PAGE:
BRATTLEBORO—Nearly five years ago, Tropical Storm Irene’s floodwaters tore through downtown in a matter of hours.
But the experience triggered a new focus on creating resilient communities, a priority that will unfold over decades.
Earlier this month, the Town Planning Department unveiled some new measures for a section of the Whetstone hardest hit by the 2011 flood, opening the process for public comment.
As part of its Smart Growth Implementation Assistance program, the U.S. Environmental Protection Agency (EPA) hired a team of design firms to fold these concepts into a vision plan.
The plan covers the area of town along the Whetstone Brook, starting at the Preston Parking Lot near the Latchis Theatre on Flat Street, continuing along Frost Street and Frost Place, and ending at a 12-acre parcel of open land between Williams and Estey streets.
According to Planning Director Rod Francis, Brattleboro needs to find ways to “give flood water more room to move around.”
The amount of flood damage from a storm depends on the water’s volume and velocity, Francis explained.
Landscape and building designs can mitigate some damage, and the plan includes features to reduce the negative impacts of flooding on downtown.
Little in the plan is slated to be implemented any time soon. But Francis described a vision for the area, most of which lies within a flood plain, as “a real culture shift.”
“This is all doable,” he added.
According to Francis, participants viewed and commented over three days on designs by the team of landscape architects and planners from three firms: Parker Rodriguez, Inc. of Alexandria, Va., Wagner Hodgson Landscape Architecture of Hudson, N.Y. and Burlington, and Watershed Consulting Associates, LLC.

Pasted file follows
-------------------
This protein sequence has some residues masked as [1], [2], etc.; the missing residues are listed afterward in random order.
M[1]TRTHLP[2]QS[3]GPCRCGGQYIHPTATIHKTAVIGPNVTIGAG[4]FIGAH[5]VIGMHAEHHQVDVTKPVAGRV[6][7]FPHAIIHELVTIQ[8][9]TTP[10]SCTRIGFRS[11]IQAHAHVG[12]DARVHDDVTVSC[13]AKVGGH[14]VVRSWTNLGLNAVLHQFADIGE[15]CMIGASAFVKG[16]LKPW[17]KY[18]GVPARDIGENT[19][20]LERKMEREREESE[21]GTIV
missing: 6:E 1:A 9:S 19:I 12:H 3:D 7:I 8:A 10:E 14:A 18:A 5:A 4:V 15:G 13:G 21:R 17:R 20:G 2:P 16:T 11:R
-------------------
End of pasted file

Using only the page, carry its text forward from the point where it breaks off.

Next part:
Approximately 120 people participated in the process, held June 6 to 8 at 118 Elliot.
Dennis Carmichael, principal at Parker Rodriguez, said he loved getting immediate feedback on the designs.
“You get the bad ideas out of the way in a hurry,” he said, adding that for any of the designs to work, they had to work for the community.
Carmichael and other team members edited the designs based on participants’ feedback each day of the event.
The EPA’s competitive program provides direct technical assistance, like the team who conducted the visioning process, to communities looking to redevelop areas while protecting environmental resources.
Francis said town employees and EPA staff had previously built relationships through the town’s Brownfields Program, which administers a $400,000 EPA grant to restore contaminated industrial properties for reuse.
Given the town’s potential issues with flooding and water management, the town was also a good candidate for the smart growth program, he said.
These types of programs also help keep the town compliant with state and federal regulations, he said.
Strategies to avoid flooding
The vision plan offers features and design guidelines like:
• Turning parking lots into green spaces that can absorb or slow down water.